And what should be your goals? You need a guitar with strings, a case, and any essential elements for making sound (picks, a tuner, cables and amplifiers, etc. are all good answers here). Other items to consider include capos, straps, stands, extra strings (you will need them eventually), etc. In the end, you shouldn't have to spend more than $250 total for everything you need to start playing real guitar, regardless of which instrument you choose. Of course you could spend more if you like, but you'll only see a return on investment if you can distinguish what makes one purchase better/worse than another. Part of being a beginner is that you can't make those distinctions (yet!), so it's always good advice to encourage a beginner to invest less money, rather than more.
posted by grog at 1:36 PM on June 2, 2012

Six months ago, I was you. I found a used Squier (Fender's value brand) Strat with a cheap amp. I think it sold new as their "So your 15 year old wants to learn to play guitar" package.

I practiced for a while on that until I knew that I liked playing and was going to stick with it. It also helped to get an idea of what I did and didn't like about that guitar since everyone is a little different. Then I invested in a more serious instrument (the wide neck version of this and I love it!).

The nice thing about buying a used guitar on craigslist is that I was able to sell it for what I paid for it. If you end up buying a guitar the same way (especially an electric) you'll want to take it to a good luthier to have it setup (adjust the truss rod, string height, intonation, etc).

I think it's easier to learn on an electric because they have more adjust-ability so it's easier to get something cheap that's still playable. It's also easier to get in tune because you can get an inexpensive tune that just plugs into your guitar.

I used to get the basics down.

Soaking my fingertips in vinegar before and after practice helped a lot until the calluses got built up.

Picks and strings are both really cheap so try out different ones until you figure out what you like. I get most of my consumables and accessories from musician's friend.

After learning on my own for a while, I started taking lessons at a local mom and pop music store and that has been wonderful. If I had it to do over again, I would still absolutely start with lessons from and then add lessons with a teacher again.

I've since added a cheap used acoustic just to have something more portable that doesn't need to be plugged in (though I did buy a headphone amp too). The acoustic is just okay and is much harder to play. I'll probably replace it with a mid-range Yamaha next year.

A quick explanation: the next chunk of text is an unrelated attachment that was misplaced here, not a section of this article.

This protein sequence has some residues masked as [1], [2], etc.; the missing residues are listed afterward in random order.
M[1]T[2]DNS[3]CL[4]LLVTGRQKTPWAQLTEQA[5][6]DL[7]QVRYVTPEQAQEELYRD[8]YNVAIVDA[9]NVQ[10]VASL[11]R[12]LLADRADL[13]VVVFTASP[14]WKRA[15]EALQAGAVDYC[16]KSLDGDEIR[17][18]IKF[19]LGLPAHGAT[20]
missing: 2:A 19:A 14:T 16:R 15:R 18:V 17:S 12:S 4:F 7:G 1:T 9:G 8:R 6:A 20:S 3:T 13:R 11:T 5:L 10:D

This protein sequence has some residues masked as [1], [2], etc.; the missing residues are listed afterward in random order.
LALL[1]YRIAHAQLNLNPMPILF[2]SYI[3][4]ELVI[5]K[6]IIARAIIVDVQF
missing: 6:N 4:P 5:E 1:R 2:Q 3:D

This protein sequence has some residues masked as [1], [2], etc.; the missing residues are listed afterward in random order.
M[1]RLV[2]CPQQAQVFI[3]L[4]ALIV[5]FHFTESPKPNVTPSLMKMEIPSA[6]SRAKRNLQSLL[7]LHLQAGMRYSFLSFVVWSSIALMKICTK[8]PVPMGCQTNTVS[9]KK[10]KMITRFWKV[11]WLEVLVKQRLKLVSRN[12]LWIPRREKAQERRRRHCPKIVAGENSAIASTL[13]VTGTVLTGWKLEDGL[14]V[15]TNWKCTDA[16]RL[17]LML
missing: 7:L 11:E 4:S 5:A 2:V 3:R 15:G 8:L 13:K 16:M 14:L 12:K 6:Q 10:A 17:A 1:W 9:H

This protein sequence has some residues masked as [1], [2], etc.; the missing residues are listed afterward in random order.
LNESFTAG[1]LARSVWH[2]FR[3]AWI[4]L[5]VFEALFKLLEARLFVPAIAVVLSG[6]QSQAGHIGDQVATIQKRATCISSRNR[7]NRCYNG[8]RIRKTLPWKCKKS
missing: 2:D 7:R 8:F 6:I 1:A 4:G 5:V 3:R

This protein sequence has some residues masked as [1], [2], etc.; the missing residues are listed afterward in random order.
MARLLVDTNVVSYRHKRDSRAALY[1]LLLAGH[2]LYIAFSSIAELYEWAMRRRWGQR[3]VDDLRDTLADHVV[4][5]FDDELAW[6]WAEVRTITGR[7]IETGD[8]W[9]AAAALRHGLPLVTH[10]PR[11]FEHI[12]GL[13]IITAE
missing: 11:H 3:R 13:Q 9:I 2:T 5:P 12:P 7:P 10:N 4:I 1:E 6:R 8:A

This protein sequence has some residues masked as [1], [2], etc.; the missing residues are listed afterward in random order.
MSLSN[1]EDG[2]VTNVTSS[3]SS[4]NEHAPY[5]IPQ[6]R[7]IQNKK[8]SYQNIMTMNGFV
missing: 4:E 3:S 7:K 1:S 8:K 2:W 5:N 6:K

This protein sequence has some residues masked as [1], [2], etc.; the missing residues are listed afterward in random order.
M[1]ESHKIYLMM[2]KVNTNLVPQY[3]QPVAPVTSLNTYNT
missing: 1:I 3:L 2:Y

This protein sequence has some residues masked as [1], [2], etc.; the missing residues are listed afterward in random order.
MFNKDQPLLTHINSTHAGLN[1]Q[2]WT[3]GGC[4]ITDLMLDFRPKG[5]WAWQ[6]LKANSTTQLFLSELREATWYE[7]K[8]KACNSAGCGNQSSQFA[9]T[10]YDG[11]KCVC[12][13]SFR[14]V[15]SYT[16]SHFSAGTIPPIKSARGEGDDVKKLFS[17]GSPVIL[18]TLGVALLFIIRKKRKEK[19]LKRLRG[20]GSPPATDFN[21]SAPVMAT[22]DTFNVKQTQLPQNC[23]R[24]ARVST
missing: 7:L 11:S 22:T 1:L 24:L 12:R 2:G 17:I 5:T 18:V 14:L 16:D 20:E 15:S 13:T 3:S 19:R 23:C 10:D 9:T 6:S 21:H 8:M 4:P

What you'll find out pretty quick is that the solution to almost every problem with your guitar playing is, practice more. If something is hard, do that thing more and it will get better.
posted by VTX at 7:25 PM on June 2, 2012

Add another recommendation to the list for Look on his site before you go as he has a video on what you should by. With the advice you are getting here, you will be set.
posted by Silvertree at 8:15 AM on June 3, 2012

Response by poster: Wow, fantastic advice, everyone! Thanks so much.

I'm leaning towards an acoustic guitar because I can see myself being a "practice chords quietly while everyone else is watching TV" sort of player.

Didn't know about - will definitely check it out!

I also have a friend who plays guitar and I'll ask her if she wants to come with me.

Yay! I'm so excited now!
posted by Lucinda at 8:51 AM on June 3, 2012

I bought a solid-bodied electric guitar in order to have a practically silent instrument to practice on. Never bought an amp for it.
posted by Jode at 9:39 AM on June 3, 2012

Yeah, don't let volume be the thing that makes the decision. You might be surprised by how loud an acoustic is when you play it at home (or may not, I don't know). I used to have a roommate who played his acoustic in his room in the basement and we could sometimes hear it while we were watching TV upstairs.

I practice unplugged on my electric all the time. Otherwise I use my headphone amp or just plug headphones into my regular amp.
posted by VTX at 3:24 PM on June 3, 2012

Response by poster: although..........apparently you can plug an electric guitar into a Mac and use Garage Band?

That could be cool.
posted by Lucinda at 10:44 AM on June 4, 2012

Response by poster: So I ended up buying a Fender Modern Player Marauder. My fingers are sore, but it's a good thing. :)
posted by Lucinda at 7:21 AM on June 12, 2012